11 Singaporean Youths Learnt about Xi'an Business Culture Through Immersion
For the first time in two years, the Business China Youth Chapter (BCYC) organised a China Learning Journey in the Summer with Xi’an being the chosen city. During the 5-day trip, which started on 9 June, the 11-member BCYC delegation learned how history and innovation are integrated and embodied in the ancient capital city of China as they visited corporations, cultural sites and had the opportunity to interact with Singaporeans and Chinese counterparts.
Interaction sessions with overseas Singaporeans and Chinese entrepreneurs
One of the highlights of this China Learning Journey was the opportunity for members to interact with Singaporeans based in Xi’an. BCYC member Ms Phyllis Ng remarked that the session was an enriching experience as she learned about their motivations, the lessons from their failures, and the recipes for their successes. The key takeaway for the entire delegation was that to thrive in a foreign environment requires perseverance and the ability to cope with constant changes.
Besides the gathering with Singaporeans, the BCYC members also gained insights from their interactions with members of the Xi’an Quanzhou Chamber of Commerce, where the entrepreneurs shared their start-up stories and working cultures and gave advice on how one could embark on a new business venture. The session provided a platform for BCYC members to network with Chinese counterparts and exchanged their views on potential commercial synergies, facilitating future collaboration between people of both countries.
Exchange with Shaanxi Normal University students
The BCYC delegation and Shaanxi Normal University (SNU) students participated in an interactive session, with their discussions revolving around the education systems of both countries. BCYC members gave an overview of Singapore’s various educational tiers and also shared their views on the approaches and policies in education. On the other hand, SNU students shared their experiences of teaching Mandarin to foreign students. Both sides enjoyed their exchanges and forged meaningful friendships.
A series of visits across the real estate, tourism and hospitality sectors were lined up for the BCYC delegation. Through the visits, BCYC members learned why and how Singapore-based companies such as CapitaLand ventured into Xi’an. Representatives from CapitaLand shared how they needed to customise their marketing strategies to meet ever-changing market needs and macro conditions. A site tour at La Botanica was also conducted for the BCYC delegates to observe first-hand the magnitude of the township project that CapitaLand has invested an extensive amount of time and resources in.
The BCYC delegation also had the privilege to hear from the management of Grand Park Xi’an. With the rise of artificial intelligence and increasing ubiquity of automation, many hotel executives have elected to dispense with menial job functions to raise operational efficiency. However, it is Grand Park’s philosophy that a human touch produces service that fulfils both guests’ physical and emotional needs, and this can never be displaced by technological means.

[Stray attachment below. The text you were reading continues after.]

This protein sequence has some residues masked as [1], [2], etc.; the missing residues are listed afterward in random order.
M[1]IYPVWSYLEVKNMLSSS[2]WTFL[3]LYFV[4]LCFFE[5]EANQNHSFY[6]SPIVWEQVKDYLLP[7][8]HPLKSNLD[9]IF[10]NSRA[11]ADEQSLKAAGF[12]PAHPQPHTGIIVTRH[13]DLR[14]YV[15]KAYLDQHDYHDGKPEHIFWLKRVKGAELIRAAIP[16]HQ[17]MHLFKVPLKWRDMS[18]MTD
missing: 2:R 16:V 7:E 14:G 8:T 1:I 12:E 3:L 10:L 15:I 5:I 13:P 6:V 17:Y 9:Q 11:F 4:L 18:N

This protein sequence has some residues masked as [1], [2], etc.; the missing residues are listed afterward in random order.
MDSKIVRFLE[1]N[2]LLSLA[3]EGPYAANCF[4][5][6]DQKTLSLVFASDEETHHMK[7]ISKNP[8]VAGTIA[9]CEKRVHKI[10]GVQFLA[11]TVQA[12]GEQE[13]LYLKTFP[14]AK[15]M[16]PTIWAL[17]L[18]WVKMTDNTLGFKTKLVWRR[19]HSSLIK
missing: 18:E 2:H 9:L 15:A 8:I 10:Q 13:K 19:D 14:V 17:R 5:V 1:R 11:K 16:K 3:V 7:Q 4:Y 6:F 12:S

Understanding of Chinese culture
On top of corporate visits, the BCYC delegation enhanced their cultural quotient through their visits to Cai Hou Paper Museum (蔡侯纸文化苑), Yong Xing Fang (永兴坊), Terracotta Army Museum, to name a few. From these visits, they deepened their understanding of the history of China and how traditions are preserved and have evolved in this modern day and age.
One key takeaway was the seamless combination of both modern concepts and ancient artefacts via a sustainable business model. This is evident in Grand Park Xi’an, with the hotel’s historically significant geographical position and its modern facilities housed within an iconic cultural architecture.
The BCYC delegation also visited the Cai Hou Paper Museum, which preserves and still practises traditional methods of paper-making that purportedly originated from Marquis Cai (蔡侯) who lived during the Han Dynasty. Hosted by Mr Liu, founder of the museum, the delegation were taken on guided tour to witness the journey of papermaking.
When asked for a comparison between the 2017 Winter Learning Journey and this Summer Learning Journey, Ms Wong Jingwen, one of the young working professionals among the delegates, said the trip to Xi’an has given her a perspective on the cultural diversity in China, which is not as visible in first-tier Chinese cities such as Shanghai.
The BCYC members have benefited immensely from the interactive sessions and the invaluable connections formed with Chinese students and business leaders.
This BCYC Summer Learning Journey was spearheaded by a team of four enthusiastic BCYC members and participants of the 2017 BCYC China Learning Journey, with support and advice from Business China.
This article is contributed by Business China Youth Chapter members Veronica Low and Gan Yong Ting.
About Business China
Launched in November 2007 by Founding Patron and Singapore’s Founding Prime Minister Mr Lee Kuan Yew, Business China’s mission is to nurture an inclusive bilingual and bicultural group of Singaporeans through extensive use of the Chinese language as the medium of communication, so as to sustain our multi-cultural heritage, and to develop a cultural and economic bridge linking the world and China.
About Business China Youth Chapter
The Business China Youth Chapter (BCYC) is a voluntary group of youths which envisions itself to be the leading Singapore-based community that inspires youths to become China-savvy and facilitate connections with China. Supported by Business China, BCYC has a vibrant calendar of activities which serve the needs of the BCYC community.